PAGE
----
Finding myself highly elevated above the alcoholic in my life was a huge eye opener. Changing my attitude was time consuming. It took me a while to catch on to the concept that I was not better than them. Prior to grasping the fact that I had become filled with self righteous behavior, I had the attitude that everything wrong in my life was because of how the alcoholic was living their life.
I regularly would project all of life’s disappointments toward their behaviors. Honestly, I took very little responsibility for my life and was constantly placing blame on the alcoholic for my unhappiness.
Ahhh… if they would just quit drinking everything in life would be perfect. Somehow I thought that it was OK for me to lord over them by telling them how they should be living their life.
In my frustration, at a moments notice, I could call them a degrading name. When they would break engagements, I would always tell them how awful they had treated me.
I blamed them for all of our relationship problems and financial difficulties. When the electric bill couldn’t get paid because she didn’t work for three days, it was all her fault. My attention was always focused on the alcoholic judging what they were doing or not doing.
I would get high on my judgement throne and confront every single lie, telling them I know you are not telling me the truth. When things didn’t go the way I thought they should have, I could never keep a handle on my mouth or emotions. I would just blurt out anything that came to mind about how she was behaving.
I had become the master of criticism, disapproval and ridicule towards her. I also had very little self-control. Nothing that I have shared so far sounds like a healthy person living with another healthy person. Actually, the truth is that before I learned how to change my behaviors, I was really not well at all.
I have a friend who says: “one sick person, judging another sick person is sick, sick, sick.”
Learning to be more humble took a lot of practice over a couple of years. Changing my attitude toward an alcoholic was a challenging task. I knew I could do it because the alcoholism support group members I was associating with at the time had done it. Here’s where I feel the root of my problem was, I needed to love myself. Once I started liking me, I didn’t need the approval of my alcoholic for much of anything.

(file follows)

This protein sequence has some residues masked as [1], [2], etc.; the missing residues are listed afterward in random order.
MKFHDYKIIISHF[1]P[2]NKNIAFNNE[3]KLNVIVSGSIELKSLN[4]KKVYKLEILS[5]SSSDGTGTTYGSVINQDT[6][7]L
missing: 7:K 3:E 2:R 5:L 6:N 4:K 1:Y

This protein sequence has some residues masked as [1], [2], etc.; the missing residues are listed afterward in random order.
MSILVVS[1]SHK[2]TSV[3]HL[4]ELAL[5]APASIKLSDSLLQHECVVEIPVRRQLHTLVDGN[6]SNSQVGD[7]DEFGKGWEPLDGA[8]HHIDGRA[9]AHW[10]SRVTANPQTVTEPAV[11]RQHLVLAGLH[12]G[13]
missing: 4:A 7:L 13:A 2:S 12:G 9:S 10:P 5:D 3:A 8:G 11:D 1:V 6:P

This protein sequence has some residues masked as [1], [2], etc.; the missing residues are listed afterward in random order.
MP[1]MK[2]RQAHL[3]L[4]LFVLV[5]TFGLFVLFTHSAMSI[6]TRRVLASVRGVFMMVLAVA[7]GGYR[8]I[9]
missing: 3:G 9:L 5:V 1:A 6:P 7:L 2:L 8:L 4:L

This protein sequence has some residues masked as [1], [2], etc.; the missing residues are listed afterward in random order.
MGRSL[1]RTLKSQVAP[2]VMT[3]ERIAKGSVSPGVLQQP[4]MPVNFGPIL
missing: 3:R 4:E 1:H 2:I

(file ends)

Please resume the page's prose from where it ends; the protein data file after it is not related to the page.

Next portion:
I was able to have stable emotions because my opinion of myself was not dependent upon the alcoholic’s behaviors.
Somehow I began to realize that my happiness was totally dependent upon my attitude in life and had nothing to do with how the alcoholic was behaving. I was responsible for my own happiness. It was all about changing my attitude.
Here are a few things I did in order to not be so high and mighty over her:
- Quit calling her names
- Never just hung up the phone without saying goodbye
- Stopped confronting the lies
- Refused to argue – Got a life of my own and quit keeping tabs on her all of the time
- Expressed my love to her more than my frustrations with her
- Vented my irritations with the alcoholic on my support group friends rather than to my alcoholic spouse
- Quit thinking that I was always right and actually told her that she might be right once in a while
- Lived by the slogan: “How Important Is It?”
- Quit blaming her for my unhappiness and started getting happy on my own
- Discovered the freedom in letting go of the problem drinker
In short, the way I stopped being the high and mighty self righteous one was, I quit pointing the finger at what the alcoholic was doing all of the time. I started minding my own business and taking responsibility for my own life.
What were the results of my changes in behavior? I am a much happier person now. I most definitely smile more often, argue less and enjoy life more